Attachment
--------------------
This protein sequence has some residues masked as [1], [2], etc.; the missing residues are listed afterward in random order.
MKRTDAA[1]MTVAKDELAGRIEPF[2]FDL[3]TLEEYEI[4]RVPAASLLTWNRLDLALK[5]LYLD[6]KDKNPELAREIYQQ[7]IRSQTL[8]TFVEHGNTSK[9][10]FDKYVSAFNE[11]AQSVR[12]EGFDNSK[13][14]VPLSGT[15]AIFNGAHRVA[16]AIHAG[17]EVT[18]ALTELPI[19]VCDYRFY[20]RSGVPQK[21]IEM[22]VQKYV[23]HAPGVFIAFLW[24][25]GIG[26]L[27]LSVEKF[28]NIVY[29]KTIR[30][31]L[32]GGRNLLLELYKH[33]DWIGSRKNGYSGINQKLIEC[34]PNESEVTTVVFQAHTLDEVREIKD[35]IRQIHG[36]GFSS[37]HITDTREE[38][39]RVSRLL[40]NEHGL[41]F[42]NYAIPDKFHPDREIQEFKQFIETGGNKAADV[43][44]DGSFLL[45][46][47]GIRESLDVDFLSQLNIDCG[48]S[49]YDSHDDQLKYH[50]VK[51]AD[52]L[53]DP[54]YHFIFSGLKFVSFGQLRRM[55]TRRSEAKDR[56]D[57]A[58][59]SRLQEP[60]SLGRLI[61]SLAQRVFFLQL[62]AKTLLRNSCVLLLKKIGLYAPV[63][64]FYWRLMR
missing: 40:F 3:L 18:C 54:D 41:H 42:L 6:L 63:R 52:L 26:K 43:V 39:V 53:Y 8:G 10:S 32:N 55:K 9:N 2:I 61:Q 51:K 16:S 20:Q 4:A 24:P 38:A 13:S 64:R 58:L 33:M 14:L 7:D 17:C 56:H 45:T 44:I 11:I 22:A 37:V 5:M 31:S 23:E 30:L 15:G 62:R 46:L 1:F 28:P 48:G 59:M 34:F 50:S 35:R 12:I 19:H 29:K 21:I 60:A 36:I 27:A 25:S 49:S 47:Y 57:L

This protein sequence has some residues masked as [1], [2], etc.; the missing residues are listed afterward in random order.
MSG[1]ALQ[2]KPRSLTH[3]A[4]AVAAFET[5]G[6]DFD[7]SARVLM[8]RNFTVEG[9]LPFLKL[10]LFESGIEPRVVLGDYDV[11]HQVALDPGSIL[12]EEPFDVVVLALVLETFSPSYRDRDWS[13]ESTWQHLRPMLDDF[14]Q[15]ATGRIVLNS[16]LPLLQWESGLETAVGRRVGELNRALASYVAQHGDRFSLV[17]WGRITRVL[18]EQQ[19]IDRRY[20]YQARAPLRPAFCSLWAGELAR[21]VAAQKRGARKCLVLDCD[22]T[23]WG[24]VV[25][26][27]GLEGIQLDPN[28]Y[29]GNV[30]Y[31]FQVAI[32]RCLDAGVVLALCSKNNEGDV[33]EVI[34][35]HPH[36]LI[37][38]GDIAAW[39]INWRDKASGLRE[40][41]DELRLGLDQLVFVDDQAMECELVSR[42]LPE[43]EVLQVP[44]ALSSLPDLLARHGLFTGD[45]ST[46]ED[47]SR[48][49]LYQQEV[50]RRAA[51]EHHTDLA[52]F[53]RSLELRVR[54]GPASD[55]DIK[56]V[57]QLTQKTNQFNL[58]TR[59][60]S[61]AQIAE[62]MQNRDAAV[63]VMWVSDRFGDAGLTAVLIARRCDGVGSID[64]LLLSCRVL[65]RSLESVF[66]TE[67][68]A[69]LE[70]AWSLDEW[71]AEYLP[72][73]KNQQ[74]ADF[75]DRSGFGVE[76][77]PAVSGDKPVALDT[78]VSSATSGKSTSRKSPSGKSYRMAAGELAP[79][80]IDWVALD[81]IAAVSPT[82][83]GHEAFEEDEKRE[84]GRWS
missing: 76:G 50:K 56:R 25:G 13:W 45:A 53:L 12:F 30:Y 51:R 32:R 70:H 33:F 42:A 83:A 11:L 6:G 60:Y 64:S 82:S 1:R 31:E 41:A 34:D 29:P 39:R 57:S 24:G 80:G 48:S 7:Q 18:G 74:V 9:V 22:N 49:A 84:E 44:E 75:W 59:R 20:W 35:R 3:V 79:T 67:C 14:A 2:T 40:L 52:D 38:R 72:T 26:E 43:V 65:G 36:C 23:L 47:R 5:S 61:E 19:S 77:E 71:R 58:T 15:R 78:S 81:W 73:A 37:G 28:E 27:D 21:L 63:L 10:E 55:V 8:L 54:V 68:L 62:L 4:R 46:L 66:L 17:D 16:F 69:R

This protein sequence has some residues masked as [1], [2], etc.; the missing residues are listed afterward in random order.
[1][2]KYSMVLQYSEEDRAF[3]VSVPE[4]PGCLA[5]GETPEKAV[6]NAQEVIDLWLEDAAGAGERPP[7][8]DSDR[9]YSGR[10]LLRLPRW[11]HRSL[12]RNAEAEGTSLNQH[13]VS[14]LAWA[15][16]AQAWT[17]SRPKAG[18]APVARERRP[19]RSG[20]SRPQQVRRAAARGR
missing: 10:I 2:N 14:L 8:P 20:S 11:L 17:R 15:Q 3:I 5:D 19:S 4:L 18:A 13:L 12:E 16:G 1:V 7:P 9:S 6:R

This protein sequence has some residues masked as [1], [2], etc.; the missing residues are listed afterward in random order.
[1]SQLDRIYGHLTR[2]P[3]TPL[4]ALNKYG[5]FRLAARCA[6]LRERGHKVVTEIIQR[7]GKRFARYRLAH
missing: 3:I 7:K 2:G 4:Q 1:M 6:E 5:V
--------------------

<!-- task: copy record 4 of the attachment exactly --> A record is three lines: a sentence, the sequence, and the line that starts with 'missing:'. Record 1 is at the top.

This protein sequence has some residues masked as [1], [2], etc.; the missing residues are listed afterward in random order.
[1]SQLDRIYGHLTR[2]P[3]TPL[4]ALNKYG[5]FRLAARCA[6]LRERGHKVVTEIIQR[7]GKRFARYRLAH
missing: 3:I 7:K 2:G 4:Q 1:M 6:E 5:V